Sunday, October 3, 2010

"A Change in the Weather"

by Sheila Llanas from the October 4, 2010 issue

Tagline: The thunderstorm took Sandy and Tom by surprise--and so did the romance that followed...

In a Nutshell: Sandy and Tom go out on a first date. Tom is shy and nervous through dinner. The rest of the date is not ideal, and yet they end up getting married one year later.

Observations: The majority of Woman's World stories tell what happens leading up to that first date. This one took up after that first meet and described the date itself instead. What a refreshing change.

Another difference is that the "black moment," when you worry that things aren't going to work out, occurs in the first third of the story, instead of near the end.

She wondered if this would be a typical first date: Tom would drop her off, tell her he'd call. She'd crawl into bed with a good book and never hear from him again.

I thought the bib wedding favor idea was cute, and I always love a wedding epilogue.

However, this story didn't really grab me. I think it's because Tom didn't appeal to me. I think his bumbling was supposed to be endearing, but he came across as a little too unassuming and awkward. Sandy is a better woman than I am, clearly!


Anonymous said...

Hi Kate,

Let my WW subscription expire, so I'm having withdrawals. Got to get it renewed soon!

Really enjoyed your last class, but forgot to ask you about including "black moments" in WW stories. From your experience with WW, do they prefer that you include a black moment in stories or does it just depend on the story? Also, since they seem to prefer more optimistic storylines, what types of black moments might be acceptable? Sorry to ask so many questions, but I knew you would know the answer! :) Thanks, have a great week! Tressa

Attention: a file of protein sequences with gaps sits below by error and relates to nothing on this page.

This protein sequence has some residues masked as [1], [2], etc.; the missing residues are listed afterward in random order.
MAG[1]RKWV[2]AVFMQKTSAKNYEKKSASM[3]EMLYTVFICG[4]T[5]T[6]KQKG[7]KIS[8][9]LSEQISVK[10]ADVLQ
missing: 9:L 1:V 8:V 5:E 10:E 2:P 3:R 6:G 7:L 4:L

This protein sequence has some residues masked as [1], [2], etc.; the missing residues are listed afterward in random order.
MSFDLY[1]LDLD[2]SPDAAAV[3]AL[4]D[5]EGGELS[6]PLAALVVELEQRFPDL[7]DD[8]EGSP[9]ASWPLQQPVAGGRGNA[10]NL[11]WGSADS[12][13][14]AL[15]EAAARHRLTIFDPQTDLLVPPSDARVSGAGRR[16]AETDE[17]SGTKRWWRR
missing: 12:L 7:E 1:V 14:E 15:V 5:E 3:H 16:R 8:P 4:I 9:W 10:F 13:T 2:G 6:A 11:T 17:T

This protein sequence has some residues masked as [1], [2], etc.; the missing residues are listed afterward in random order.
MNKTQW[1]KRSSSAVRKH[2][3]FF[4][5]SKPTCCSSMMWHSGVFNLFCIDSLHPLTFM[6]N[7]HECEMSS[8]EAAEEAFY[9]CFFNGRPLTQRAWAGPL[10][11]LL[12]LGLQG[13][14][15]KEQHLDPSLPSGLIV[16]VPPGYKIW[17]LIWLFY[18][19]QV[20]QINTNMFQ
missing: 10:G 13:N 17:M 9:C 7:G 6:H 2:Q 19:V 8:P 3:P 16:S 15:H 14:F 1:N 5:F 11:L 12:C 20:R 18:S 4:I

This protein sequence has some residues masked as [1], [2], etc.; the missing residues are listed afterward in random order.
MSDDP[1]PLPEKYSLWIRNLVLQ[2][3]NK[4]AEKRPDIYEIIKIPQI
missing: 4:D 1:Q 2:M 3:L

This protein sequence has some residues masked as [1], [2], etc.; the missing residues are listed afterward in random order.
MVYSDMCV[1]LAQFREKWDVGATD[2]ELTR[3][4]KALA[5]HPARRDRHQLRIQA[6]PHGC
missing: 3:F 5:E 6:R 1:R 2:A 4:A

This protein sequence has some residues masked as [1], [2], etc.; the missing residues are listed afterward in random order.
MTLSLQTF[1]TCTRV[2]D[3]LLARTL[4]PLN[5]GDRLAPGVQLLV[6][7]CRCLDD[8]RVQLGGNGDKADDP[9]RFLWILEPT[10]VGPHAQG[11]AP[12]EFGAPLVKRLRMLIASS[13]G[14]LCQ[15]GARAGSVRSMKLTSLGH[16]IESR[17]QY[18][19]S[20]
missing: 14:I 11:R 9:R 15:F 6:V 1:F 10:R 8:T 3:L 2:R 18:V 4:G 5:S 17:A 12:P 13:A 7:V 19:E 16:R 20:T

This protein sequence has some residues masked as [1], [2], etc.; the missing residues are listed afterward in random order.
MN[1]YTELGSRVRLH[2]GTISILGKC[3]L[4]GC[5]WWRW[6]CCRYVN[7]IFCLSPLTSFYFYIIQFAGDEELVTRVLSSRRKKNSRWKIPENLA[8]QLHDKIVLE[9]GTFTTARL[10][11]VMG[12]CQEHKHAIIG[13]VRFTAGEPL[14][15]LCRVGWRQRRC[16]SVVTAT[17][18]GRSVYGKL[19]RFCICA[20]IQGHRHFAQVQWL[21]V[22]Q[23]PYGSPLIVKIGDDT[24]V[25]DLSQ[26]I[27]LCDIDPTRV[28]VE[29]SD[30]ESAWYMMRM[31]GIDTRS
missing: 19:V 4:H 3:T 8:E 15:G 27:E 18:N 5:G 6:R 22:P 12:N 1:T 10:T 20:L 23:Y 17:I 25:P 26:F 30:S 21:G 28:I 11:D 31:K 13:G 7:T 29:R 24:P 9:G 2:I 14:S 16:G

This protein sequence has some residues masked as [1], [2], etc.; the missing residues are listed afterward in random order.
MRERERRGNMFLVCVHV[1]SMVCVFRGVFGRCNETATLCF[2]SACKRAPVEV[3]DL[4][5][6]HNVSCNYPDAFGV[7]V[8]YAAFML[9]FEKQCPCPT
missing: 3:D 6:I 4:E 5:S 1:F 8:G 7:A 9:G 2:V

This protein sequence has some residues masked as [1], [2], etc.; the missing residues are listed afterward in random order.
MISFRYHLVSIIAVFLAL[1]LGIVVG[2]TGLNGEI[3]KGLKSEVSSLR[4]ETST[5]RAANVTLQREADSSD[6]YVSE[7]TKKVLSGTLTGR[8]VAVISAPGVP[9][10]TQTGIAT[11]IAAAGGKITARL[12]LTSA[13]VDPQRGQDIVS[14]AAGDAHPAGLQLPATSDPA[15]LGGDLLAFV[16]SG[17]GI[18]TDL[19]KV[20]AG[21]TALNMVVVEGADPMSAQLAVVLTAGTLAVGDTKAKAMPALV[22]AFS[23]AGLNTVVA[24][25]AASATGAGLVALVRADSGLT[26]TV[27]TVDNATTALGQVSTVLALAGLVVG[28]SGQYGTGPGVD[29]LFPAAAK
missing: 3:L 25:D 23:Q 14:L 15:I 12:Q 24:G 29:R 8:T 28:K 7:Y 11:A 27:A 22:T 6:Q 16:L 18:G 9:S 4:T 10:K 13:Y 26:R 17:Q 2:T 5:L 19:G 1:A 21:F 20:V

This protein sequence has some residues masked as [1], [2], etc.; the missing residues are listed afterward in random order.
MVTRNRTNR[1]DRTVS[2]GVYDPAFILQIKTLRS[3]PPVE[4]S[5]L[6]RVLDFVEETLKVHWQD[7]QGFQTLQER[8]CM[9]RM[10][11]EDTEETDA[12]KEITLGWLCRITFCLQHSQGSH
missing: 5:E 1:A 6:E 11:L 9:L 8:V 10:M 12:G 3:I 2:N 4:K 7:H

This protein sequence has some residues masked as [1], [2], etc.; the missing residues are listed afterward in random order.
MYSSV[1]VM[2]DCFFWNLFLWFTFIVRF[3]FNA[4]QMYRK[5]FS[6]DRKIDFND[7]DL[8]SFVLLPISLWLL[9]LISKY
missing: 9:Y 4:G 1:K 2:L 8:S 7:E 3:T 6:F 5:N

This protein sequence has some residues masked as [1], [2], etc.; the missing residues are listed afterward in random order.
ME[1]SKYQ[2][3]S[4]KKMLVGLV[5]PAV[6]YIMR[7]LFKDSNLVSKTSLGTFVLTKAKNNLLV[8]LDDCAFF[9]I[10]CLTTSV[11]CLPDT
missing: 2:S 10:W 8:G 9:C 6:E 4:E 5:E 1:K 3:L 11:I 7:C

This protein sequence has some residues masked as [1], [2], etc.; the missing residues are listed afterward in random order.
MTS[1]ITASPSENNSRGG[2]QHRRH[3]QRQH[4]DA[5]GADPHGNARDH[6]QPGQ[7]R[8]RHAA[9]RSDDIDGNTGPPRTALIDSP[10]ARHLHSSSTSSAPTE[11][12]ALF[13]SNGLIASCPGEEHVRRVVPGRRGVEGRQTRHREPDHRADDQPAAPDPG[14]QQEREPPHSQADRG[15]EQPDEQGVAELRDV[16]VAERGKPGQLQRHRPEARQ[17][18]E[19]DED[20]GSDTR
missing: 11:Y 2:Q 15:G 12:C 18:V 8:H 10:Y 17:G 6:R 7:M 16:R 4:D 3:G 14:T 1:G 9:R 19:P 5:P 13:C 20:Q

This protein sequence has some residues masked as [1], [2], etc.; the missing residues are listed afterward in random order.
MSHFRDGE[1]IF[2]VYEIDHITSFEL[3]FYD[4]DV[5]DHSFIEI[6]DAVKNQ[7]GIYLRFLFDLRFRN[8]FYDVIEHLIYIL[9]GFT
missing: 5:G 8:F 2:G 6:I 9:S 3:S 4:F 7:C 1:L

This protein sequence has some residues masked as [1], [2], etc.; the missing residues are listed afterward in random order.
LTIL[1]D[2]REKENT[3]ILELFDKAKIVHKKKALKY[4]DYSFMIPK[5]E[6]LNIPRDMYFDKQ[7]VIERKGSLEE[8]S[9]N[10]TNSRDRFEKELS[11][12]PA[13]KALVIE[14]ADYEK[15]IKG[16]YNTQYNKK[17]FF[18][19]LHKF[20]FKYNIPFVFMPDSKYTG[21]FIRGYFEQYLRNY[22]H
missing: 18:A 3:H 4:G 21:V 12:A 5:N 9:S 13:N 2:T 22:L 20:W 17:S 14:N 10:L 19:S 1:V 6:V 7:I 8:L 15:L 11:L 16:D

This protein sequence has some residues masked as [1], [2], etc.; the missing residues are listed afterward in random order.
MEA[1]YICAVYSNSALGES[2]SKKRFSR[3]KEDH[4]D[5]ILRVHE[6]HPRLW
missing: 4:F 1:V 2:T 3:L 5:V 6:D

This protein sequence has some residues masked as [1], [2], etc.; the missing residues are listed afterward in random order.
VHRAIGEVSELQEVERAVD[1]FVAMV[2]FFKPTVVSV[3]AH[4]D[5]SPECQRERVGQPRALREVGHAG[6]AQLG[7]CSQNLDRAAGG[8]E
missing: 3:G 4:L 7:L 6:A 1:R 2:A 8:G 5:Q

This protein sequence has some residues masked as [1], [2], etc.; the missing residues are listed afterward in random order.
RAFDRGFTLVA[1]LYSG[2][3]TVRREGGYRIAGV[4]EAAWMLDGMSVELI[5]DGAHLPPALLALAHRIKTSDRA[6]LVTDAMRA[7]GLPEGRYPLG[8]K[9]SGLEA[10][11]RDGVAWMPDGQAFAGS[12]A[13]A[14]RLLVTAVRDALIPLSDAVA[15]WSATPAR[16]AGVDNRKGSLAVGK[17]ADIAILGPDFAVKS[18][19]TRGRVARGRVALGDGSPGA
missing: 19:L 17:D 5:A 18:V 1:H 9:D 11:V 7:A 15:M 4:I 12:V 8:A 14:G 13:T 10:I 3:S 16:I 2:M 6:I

Kate Willoughby said...

Hi, Tressa! Good to hear from you.

Black moments...personally, I like to include them. I think they add to the reading experience. They're usually not very melodramatic, though. It can be something like Joe picks up the phone to call Jane, and he hesitates, fearful she'll say no to dinner. In one story I wrote, the heroine was babysitting the hero's niece, and when the parents came to pick up the little girl earlier than expected, she thought she'd never see him again. Of course, she was wrong. That is about as dramatic as I get with WW stories.

However, I see stories all the time in which there is no black moment. So, it does, like you said, depend on the story. :)

And ask all the questions you like. :)


Anonymous said...

Thanks Kate! I agree that adding black moments do add to the reading experience. Thank you for the wonderful examples! These stories may be short, but they sure can be challenging (but fun) to write!
Best wishes,